Cognitive Dissonance: “an uncomfortable feeling caused by holding conflicting ideas simultaneously.”
When faced with facts that are hard to explain or inconvenient, many of our leading health experts take an approach of willfully sticking their fingers into their ears or repeating their pet theory over-and-over, as if that will make it true. Unfortunately this approach doesn’t advance our knowledge and understanding and limits our ability to deal with many modern day health problems.
Below are a few examples where conventional wisdom doesn’t seem to match all of the facts.
“Eating 6-11 servings of bread, rice, and cereal each day is part of a healthy diet.”
So maybe the folks at the USDA didn’t get the memo that diabetes is on the rise. Let me explain. We know that when we digest certain foods (carbohydrates), they are converted primarily into sugars. These sugars cause a rapid rise in blood glucose levels, which leads to a release of insulin. Over time, your body can lose the ability to produce enough insulin to handle the glucose, and this can lead to diabetes and/or a range of nasty health problems (see this previous post).
Do we really need to eat 6-11 servings per day of grain carbohydrates or can we find healthier alternatives?
“Saturated fats clog your arteries.”
If this is correct, please help me with the following:
If you are skinny, “normal”, or overweight, your body stores many excess calories you ingest as fat. This body fat is created not just from dietary fat, but from all of those heart-healthy carbohydrates you ate. Care to guess how your body stores much of the fat? As Saturated Fat!
Now, suppose you want to lose a few pounds? Are you being told not to lose that fat because it will “clog your arteries?” I didn’t think so because that would be really BAD advice.
Well guess what? That stored saturated fat is going to be metabolized the same as the saturated fat you ate.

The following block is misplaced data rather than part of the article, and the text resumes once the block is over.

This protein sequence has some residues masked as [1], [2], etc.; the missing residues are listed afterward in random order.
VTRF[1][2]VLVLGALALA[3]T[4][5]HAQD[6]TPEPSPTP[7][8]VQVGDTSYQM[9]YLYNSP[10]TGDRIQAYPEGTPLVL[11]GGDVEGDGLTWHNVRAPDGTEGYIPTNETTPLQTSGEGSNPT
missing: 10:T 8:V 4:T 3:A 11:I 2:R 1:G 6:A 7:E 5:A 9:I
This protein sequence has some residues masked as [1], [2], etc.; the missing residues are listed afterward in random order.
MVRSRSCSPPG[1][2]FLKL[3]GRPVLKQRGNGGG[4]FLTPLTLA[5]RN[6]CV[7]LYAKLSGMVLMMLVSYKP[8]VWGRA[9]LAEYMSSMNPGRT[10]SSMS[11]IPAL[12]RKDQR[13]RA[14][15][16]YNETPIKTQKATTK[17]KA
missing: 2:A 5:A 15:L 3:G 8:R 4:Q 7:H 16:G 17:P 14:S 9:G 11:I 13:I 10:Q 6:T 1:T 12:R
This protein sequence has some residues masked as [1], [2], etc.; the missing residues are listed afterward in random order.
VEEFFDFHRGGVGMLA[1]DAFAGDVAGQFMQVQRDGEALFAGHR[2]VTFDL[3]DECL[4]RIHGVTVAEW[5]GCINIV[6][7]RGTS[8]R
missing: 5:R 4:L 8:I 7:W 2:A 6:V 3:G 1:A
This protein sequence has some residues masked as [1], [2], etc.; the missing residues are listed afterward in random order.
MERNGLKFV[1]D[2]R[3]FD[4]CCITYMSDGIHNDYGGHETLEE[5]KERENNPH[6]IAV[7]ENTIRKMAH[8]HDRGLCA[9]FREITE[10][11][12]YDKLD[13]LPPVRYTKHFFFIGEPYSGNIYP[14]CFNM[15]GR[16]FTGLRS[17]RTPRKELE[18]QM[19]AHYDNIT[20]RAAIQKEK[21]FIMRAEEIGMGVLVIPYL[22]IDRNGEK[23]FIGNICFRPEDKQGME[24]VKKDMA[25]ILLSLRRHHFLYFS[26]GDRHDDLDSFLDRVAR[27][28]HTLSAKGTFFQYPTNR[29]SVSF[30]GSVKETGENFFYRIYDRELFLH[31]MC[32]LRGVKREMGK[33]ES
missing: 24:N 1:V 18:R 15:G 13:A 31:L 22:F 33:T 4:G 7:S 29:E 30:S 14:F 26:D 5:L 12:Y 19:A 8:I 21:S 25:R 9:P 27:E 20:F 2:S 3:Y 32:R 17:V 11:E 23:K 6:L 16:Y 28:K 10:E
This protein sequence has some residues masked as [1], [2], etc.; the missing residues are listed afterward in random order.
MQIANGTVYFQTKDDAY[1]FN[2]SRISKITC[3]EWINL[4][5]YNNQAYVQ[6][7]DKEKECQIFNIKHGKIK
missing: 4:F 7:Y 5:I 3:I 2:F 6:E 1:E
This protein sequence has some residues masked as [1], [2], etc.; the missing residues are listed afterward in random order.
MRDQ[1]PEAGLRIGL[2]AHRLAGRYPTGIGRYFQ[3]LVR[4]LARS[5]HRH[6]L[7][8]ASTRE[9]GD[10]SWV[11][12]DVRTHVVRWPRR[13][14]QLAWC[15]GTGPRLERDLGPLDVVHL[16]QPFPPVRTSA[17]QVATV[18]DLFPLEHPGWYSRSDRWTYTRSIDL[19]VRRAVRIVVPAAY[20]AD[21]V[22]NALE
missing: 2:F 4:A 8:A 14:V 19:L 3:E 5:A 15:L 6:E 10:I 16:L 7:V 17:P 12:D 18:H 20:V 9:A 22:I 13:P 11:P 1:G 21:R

Perhaps we need to trust the wisdom of our bodies (and millions of years of evolutionary adaptation) and realize that saturated fat (stored or digested) isn’t likely the cause of clogged arteries.
“Statins save lives by lowering serum cholesterol levels.”
Since conventional wisdom tells us that high cholesterol is the cause of heart disease (a topic for a future post), we can be thankful that our generation has been blessed with a class of pharmaceuticals called statins. Statins are proven to reduce “LDL cholesterol” and total cholesterol.
But hold your horses – “In men, across the entire age range… and in women from the age of 50 onward only, low cholesterol was significantly associated with all-cause mortality, showing significant associations with death through cancer, liver diseases, and mental diseases.” (From a study of 149,650 people published in the Journal of Women’s Health).
I am not a medical professional, but doesn’t it make sense to have interventions that reduce the overall chance of dying, not just dying from a single cause?
“Plants are healthy, and processed meats are dangerous.”
According to the director of the World Cancer Research Fund, there is no safe amount of processed meat. Why? Because they contain nitrites and we all know that nitrites cause cancer – duh!
As an example, the much maligned hot dog contains an average nitrite level of 10ppm (outrageous right?). But what about those health-giving vegetables that form the base of the USDA food pyramid? How do they compare? Arugula 4,677ppm, butterhead lettuce 2,292ppm, celery 1,103ppm, and pumpkin 874ppm.
I personally enjoy vegetables (especially with butter) and in no way am I saying you should not eat them. However as these vegetables contain around 100x the amount of nitrites in hot dogs, it seems pretty likely to me that nitrites aren’t causing cancer at normal dietary levels.
What’s the takeaway?
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